The federal government has condemned the execution of Hauwa Leman, an aid worker with the International Committee of the Red Cross (ICRC), by The Islamic State West Africa Province (ISWAP), a faction of Boko Haram.
Two of the kidnapped women, Hauwa Liman and Saifura Khorsa, worked for the International Committee of the Red Cross (ICRC), while the third, Alice Loksha, worked for the United Nations children's agency, UNICEF. Unfortunately, Saifura Hussaini Ahmed Khorsa was executed in September.
Boko Haram militants have killed a female aid worker held by the group since March, the Nigerian government has confirmed.
"We are a humanitarian organization so we can not enter into such kind of negotiations. That was the plea", Danzi said.
Liman's father, Mohammed Liman, told Reuters that his daughter wanted to serve humanity, which was why she opted for a remote area like Rann.
But her distraught father in a television interview yesterday said: "I am not sure whether they have done it or not, up till now".
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Millsap said he regrets that the story "has been taken up by the media" and said that there is no health risk to any students. When asked about whether the allegation seemed credible, Lt Doroshov gave a long sigh and said: "Yeah".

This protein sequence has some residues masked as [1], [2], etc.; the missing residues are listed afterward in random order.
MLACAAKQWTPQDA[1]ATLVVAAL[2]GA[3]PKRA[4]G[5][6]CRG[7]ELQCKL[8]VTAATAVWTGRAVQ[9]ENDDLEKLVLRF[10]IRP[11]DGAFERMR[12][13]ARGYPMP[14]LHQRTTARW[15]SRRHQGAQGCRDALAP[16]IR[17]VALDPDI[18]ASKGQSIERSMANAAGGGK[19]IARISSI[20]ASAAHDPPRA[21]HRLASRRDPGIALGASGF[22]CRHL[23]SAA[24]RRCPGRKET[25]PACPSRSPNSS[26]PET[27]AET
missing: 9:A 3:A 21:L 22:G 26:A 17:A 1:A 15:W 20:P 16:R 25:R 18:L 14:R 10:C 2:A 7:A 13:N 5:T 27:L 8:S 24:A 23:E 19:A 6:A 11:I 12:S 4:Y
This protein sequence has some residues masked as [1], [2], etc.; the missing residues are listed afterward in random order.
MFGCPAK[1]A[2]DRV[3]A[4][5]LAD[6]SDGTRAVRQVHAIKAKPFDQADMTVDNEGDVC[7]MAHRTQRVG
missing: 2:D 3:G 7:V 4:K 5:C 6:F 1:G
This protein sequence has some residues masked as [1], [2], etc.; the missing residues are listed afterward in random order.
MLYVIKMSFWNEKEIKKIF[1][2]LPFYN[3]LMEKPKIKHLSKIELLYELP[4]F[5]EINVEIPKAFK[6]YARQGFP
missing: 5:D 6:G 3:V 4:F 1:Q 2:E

The ICRC helps 80,000 mainly displaced people in the northeastern town of Rann.
In a tweet, Nigerian President Mohammadu Buhari said his government "did everything possible" to try to save Liman, adding "it is tragic and regrettable that all our efforts were unsuccessful".
He thanked all the friendly governments that have continued to work with Nigeria for the safe release of the abducted women, and the clerics across religious lines who have been pleading for their release.
"It's utterly devastating that we have to write that sentence", the ICRC said in a statement, calling the killing "a despicable act of cruelty". She was a young lady who selflessly dedicated her life to serving humanity, as a staff member of the International Committee of the Red Cross.
Liman, 24, worked as a midwife at a government health-care center funded by the ICRC. One major rift saw the group blamed for the recent deaths split from that led by Boko Haram's veteran leader, Abubakar Shekau, after arguments over his indiscriminate targeting of civilians in raids and suicide bombings.
"In view of the current atmosphere in Nigeria, the Global Amnesty Watch appeals to every stakeholder in the country not to exploit the grief of Hauwa's family as this will be most unkind to them at a trying time like this".